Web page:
Let’s take the example of a cube with star join calculation view that is defined with many dimension calculation views, and the joins all have cardinality n..1 (meaning, a fact is connected to, at most, one member or each dimension). Let’s assume that the source system that sent the data to SAP HANA Cloud ensures that all records in the fact table always have a match in all the dimension calculation views.


A referential join can be implemented in a standard join node as well as a star join node.

Therefore, when you execute a query on your cube calculation view, the calculation engine can prune any dimension calculation view from which your query does not request any column. Consequently, the corresponding join will not be executed. This is where optimization occurs.

Referential Join

Relies on Referential IntegrityReferential integrity is the fact that matches exist between the joined tables (in one direction, for example left to right, or right to left, or both).
Optimized for performanceReferential Join is not executed in circumstances where the result (without the join) will be the same as if the join was executed.
Like an Inner Join when join is executedWhen a Referential Join is not pruned, it is executed as an Inner Join.

Defining a Referential Join

To define a Referential Join, you first add a Join node to the calculation view scenario, and assign two or more data sources. In the case of a CUBE with Star Join calculation view, you assign a lower node to the Star Join node and add one or more DIMENSION calculation view(s).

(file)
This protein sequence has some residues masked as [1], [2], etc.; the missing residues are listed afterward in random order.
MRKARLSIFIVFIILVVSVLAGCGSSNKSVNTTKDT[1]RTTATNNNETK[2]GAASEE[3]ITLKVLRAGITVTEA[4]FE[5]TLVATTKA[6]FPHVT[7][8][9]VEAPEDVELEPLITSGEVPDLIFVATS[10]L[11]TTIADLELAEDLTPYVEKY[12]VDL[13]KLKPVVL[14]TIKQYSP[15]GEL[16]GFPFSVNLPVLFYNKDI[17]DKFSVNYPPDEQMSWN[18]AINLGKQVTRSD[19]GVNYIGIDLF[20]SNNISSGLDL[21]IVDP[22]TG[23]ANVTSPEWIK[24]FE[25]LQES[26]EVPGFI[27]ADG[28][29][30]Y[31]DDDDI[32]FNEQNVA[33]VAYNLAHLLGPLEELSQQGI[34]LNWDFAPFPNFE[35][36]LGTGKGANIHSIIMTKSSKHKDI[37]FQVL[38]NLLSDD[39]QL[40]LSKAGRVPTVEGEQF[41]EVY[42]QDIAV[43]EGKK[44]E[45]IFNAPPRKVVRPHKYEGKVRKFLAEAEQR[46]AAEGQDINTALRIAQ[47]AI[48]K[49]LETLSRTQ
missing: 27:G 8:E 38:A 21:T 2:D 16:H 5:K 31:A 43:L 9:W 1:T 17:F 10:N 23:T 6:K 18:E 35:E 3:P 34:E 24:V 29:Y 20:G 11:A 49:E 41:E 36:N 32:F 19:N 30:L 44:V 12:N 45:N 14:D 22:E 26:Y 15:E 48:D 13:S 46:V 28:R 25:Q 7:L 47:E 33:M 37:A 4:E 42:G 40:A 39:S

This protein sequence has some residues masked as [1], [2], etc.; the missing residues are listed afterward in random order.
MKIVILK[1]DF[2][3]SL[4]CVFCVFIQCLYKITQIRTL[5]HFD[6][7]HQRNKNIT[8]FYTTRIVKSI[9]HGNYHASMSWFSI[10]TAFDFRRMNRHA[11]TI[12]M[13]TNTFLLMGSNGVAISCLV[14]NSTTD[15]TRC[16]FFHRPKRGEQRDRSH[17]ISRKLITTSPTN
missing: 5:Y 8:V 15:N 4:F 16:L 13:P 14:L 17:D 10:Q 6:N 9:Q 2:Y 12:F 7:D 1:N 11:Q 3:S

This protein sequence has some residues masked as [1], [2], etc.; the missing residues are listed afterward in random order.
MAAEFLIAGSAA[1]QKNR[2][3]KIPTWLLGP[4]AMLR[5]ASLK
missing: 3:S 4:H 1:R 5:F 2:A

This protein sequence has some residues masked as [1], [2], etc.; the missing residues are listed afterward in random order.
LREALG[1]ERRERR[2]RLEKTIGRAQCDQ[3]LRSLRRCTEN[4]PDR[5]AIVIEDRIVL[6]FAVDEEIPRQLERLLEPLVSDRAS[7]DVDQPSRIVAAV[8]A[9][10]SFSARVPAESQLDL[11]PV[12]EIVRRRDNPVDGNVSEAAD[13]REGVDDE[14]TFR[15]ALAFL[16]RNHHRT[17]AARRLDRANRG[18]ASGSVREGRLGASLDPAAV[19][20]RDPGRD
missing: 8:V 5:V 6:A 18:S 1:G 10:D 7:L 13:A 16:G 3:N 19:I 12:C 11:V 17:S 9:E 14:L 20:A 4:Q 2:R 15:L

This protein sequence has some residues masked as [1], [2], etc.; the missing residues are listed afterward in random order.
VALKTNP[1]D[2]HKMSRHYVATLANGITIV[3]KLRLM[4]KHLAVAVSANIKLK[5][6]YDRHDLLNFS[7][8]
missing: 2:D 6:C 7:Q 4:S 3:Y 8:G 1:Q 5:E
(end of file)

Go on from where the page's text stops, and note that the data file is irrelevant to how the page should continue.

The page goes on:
You now have to define the following settings:

  • Join Type

    This setting must be set to Referential.

  • Cardinality

    Cardinality must be specified. If it is not, the Referential Join that cannot be optimized.

  • Integrity Constraint

    This setting defines in which direction the referential integrity is guaranteed.

    • Left: Every entry in left table has at least one match in right table.

    • Right: Every entry in right table has at least one match in left table.

    • Both: Every entry in both tables has at least one match in the other table.

With the Integrity Constraint setting, you ensure that the optimization of the join occurs only when it is actually possible, because the cardinality alone is not enough. If Integrity Constraint is set to left, no join optimization is triggered if a query requests columns only from the right table.

Conditions for Referential Join Optimization

A join defined as a Referential Join between two tables or sources, A and B, is pruned (not executed) when all three following conditions are met:

  • No field is requested from B

  • Integrity is placed on A

  • The cardinality on the B side is ..1


When the cardinality on the B side is not ..1, the join will always be executed, even if no column from B is requested. This is a requirement to get the correct number of rows in the output, which depends on the number of matching rows in B for each row in A.

Let’s take an example based on the figure, Referential Join.

The Join is defined as Referential, the Integrity Constraint (Integrity) is placed on the Left "table". This means that any record from the SNWD_SO_I table has at least one match in the CVD_PD calculation view. However, the cardinality is n..1, which also tells us that this is at most one match.

So, all in all, for each record of SNWD_SO_I, there is exactly one match in CVD_PD.

With this join definition, if a query selects NO column from the right "table" CVD_PD, then the join will not be executed.


Referential Joins must be used with caution because they assume that referential integrity is ensured at any time. Using Referential Joins in a context where referential integrity is not ensured might lead to different results depending on whether or not you select columns from one of the two data sources.

Text Join

Frequently, attributes provide labels in multiple languages to support the scenario where different business users require reports to be displayed in their own local language. SAP HANA Cloud calculation views support this scenario.